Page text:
ACES Alumni Research Accepted at International Conference

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In popular culture, hackers are shown staying up late, working in the dark in the middle of the night to hack into others’ servers. But is that image accurate? That’s what former ACES students Kevin Bock ‘17 and Sydnee Shannon ‘17 set out to find when they began their research with program director Dr. Michel Cukier.

Kevin and Sydnee were both members of the inaugural ACES cohort in 2013. They began doing research on honeypots with Dr. Cukier the spring of their freshmen year, and that research eventually evolved into a published paper their senior year.

Their paper, titled “Application of Routine Activity Theory to Cyber Intrusion Location and Time,” set out to see if there was a certain time of day or night that hackers were most likely to attack. Studying over 2,000 honeypots, they analyzed the times in the native time zone of the hackers and the times in the native time zones of the victims to look for any statistically significant patterns.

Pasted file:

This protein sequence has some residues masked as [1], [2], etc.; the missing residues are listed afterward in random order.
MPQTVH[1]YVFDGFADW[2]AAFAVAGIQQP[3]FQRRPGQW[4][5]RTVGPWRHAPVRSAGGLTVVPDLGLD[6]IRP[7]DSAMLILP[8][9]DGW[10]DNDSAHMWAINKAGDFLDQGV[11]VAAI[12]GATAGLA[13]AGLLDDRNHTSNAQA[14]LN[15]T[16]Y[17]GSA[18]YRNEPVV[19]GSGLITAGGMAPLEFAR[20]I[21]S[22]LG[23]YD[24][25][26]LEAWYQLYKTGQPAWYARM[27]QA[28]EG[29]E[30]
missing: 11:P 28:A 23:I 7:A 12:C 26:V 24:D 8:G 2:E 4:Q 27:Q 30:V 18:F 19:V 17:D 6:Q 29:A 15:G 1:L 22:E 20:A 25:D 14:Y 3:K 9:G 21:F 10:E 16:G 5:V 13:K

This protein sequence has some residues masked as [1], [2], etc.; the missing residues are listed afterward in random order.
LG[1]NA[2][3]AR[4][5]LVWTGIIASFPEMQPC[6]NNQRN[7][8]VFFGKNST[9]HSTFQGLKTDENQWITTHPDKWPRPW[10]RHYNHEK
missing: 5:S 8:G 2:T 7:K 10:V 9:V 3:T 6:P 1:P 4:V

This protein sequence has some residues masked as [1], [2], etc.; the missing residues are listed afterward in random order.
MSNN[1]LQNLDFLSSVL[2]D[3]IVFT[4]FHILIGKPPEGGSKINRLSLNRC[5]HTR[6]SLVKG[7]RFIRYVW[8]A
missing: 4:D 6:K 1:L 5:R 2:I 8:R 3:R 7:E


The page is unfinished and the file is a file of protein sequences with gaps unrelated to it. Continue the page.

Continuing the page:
Their findings? That image we all have of the nocturnal hacker is not necessarily true. While there are times that see more or fewer attacks, the day vs. night dichotomy does not hold up.

In the spring of 2017, the end of their senior year, Kevin and Sydnee submitted their paper and were accepted into the 13th European Dependable Computer Conference in Geneva, Switzerland.  

While they were not able to attend the conference because of work, Dr. Cukier went and presented the findings at the conference, which was held at the beginning of September.

While Kevin and Sydnee helped begin the research on honeypots as freshmen in ACES, they were not the last. The project has changed and evolved, but there is still much to learn. Current ACES students continue to do work on the honeypots and analyzing the data sets.

“It’s pretty cool to look back and see other students being involved and watching it grow,” says Kevin.

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Published October 12, 2017